When is expert investigation required?
In my career, I have carried out many investigations into integrity issues, such as fraud or corruption, arising from an accountant’s need to have that investigation carried out. In such situations, it is important to not further obscure the often somewhat compromised trust between the auditor and the auditee, so that parties can constructively resolve the issue, including the implementation of a proper recovery plan.
What this means
for an accountant
I regularly give training sessions for accountants and their clients, to make it clear to them what the risk of fraud really is. The aim is that they, each from their own perspective, can make an optimum contribution to fraud risk management. It also happens that I then help to further implement or monitor this fraud risk management.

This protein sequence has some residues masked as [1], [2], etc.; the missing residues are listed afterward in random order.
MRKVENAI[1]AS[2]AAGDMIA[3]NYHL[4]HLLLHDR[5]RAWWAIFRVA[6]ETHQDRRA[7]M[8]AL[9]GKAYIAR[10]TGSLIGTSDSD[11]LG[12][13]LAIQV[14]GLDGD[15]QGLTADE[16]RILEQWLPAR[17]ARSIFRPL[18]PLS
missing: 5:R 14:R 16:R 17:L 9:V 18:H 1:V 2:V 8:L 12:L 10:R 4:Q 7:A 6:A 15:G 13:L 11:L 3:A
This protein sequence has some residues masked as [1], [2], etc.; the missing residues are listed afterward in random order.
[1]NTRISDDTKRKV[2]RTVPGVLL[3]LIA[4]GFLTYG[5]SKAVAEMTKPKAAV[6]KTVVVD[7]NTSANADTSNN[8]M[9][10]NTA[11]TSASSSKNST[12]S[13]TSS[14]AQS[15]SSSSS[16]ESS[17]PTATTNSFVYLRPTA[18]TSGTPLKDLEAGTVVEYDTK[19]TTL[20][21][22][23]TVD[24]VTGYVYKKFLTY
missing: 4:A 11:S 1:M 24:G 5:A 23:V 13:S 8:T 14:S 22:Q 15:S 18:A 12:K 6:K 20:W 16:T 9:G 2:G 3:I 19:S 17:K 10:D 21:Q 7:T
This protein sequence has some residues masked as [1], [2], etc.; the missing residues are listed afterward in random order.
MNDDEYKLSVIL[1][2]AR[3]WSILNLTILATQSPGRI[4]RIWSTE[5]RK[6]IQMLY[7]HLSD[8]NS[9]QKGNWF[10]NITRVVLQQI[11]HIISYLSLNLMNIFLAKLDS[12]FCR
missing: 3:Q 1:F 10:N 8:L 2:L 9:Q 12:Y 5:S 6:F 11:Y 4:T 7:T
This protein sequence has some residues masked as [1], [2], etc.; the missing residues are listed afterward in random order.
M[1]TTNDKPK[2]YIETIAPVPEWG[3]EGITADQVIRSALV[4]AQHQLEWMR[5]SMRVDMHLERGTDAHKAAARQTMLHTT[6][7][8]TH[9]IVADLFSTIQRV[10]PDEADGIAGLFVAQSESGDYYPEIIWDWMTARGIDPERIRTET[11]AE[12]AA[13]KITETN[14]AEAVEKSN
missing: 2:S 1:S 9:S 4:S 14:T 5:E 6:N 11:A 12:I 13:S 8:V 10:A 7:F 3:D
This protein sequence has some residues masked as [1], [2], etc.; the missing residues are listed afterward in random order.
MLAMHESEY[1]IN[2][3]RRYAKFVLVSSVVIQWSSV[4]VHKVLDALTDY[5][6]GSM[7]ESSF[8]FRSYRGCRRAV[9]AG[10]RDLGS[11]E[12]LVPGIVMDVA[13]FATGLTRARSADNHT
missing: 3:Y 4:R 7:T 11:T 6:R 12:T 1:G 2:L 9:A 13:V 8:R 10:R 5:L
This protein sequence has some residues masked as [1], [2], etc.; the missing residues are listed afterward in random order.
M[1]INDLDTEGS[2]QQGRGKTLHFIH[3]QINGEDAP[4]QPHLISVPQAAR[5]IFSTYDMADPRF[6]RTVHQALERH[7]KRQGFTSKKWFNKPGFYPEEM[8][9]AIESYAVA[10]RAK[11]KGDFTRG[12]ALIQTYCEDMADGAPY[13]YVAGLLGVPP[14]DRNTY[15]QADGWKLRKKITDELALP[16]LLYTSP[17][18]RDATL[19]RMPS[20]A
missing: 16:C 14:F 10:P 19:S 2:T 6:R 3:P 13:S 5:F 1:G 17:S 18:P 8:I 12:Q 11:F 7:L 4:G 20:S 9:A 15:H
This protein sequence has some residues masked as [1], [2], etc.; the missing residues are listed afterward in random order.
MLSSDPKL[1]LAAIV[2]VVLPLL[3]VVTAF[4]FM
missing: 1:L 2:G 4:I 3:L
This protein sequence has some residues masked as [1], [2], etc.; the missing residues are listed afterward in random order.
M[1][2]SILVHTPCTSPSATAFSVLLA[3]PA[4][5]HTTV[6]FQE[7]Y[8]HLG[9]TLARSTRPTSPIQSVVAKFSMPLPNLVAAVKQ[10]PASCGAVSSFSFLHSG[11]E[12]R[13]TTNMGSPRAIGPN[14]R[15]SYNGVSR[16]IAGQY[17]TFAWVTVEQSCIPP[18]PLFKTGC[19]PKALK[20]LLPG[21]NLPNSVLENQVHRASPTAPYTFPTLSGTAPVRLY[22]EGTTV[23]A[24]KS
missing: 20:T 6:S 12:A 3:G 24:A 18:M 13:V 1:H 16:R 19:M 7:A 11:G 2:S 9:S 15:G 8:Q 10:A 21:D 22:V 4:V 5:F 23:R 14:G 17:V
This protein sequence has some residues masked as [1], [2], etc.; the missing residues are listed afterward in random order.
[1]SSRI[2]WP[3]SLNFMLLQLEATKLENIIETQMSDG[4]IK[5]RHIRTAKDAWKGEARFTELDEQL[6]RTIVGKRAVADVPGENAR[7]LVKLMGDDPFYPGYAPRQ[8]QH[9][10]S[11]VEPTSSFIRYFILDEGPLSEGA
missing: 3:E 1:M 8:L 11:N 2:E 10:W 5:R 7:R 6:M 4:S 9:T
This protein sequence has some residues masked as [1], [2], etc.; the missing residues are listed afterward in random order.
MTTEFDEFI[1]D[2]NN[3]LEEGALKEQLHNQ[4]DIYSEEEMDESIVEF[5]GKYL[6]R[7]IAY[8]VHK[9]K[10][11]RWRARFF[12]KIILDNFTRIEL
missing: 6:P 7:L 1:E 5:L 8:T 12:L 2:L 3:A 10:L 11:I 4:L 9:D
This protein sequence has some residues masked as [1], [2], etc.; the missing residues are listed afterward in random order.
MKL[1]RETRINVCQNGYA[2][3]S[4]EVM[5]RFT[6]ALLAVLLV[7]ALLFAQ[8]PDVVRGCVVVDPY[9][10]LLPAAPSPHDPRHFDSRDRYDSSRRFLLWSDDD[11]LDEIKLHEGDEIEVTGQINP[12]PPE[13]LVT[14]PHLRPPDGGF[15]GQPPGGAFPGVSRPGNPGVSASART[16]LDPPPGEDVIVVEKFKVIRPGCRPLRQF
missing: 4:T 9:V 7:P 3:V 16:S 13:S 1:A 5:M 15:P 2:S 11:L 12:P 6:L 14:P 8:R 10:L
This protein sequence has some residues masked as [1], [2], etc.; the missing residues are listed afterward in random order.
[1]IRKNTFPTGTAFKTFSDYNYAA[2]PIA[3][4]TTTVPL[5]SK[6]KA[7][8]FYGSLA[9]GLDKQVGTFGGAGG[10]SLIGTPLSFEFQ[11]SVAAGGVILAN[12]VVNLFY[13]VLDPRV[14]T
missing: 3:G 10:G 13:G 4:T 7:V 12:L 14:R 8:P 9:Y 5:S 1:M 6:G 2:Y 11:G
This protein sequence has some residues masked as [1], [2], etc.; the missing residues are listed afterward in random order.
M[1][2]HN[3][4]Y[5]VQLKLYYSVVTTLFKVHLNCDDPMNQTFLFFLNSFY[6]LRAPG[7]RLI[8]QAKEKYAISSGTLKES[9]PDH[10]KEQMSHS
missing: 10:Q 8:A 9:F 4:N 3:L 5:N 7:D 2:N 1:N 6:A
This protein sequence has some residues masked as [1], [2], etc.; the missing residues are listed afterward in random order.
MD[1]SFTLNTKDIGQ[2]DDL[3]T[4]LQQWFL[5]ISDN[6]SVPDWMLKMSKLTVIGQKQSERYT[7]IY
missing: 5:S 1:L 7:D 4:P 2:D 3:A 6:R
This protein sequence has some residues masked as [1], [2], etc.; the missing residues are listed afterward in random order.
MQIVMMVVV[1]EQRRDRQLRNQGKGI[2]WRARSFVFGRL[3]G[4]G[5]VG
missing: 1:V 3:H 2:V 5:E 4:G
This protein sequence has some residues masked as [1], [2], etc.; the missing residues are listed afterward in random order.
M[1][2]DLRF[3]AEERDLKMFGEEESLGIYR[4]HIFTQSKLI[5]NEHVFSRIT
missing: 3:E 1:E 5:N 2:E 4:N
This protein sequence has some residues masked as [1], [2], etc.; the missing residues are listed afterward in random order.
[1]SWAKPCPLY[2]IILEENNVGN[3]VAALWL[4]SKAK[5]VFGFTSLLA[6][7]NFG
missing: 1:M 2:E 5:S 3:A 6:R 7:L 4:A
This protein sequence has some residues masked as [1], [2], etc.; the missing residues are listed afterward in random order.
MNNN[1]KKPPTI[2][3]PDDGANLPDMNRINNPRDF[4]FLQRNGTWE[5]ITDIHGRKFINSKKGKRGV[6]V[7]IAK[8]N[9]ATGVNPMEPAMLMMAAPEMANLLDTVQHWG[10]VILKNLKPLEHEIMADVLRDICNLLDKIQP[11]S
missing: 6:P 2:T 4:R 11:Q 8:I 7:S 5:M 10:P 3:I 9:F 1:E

“In cases of fraud or corruption, the accountant/client relationship is put to the test. I contribute to keeping that relationship workable, partly through expert investigation, so that parties reach the best possible outcome.”
Responsible and enlightening fact-finding and circumstantial investigation provides peace and certainty and puts you ahead of the game
Of my estimated 80,000 total working hours, I now have 70,000 behind me, of which I have spent 60,000 hours investigating facts and figures in financial administrative and similar environments. I want to use this experience and reputation to spend the remaining 10,000 hours of my working life helping clients win their cases through relevant, reproducible, verifiable and objective research.
Start in time!
Clearly, time is an important factor in expert investigation. In order to prevent possible animosity between the accountant and board members, it is advisable to involve an independent investigator in an integrity incident at an early stage. Therefore, please contact me as early as possible.
What does expert investigation mean for accountants?
(Dutch video, no subtitles)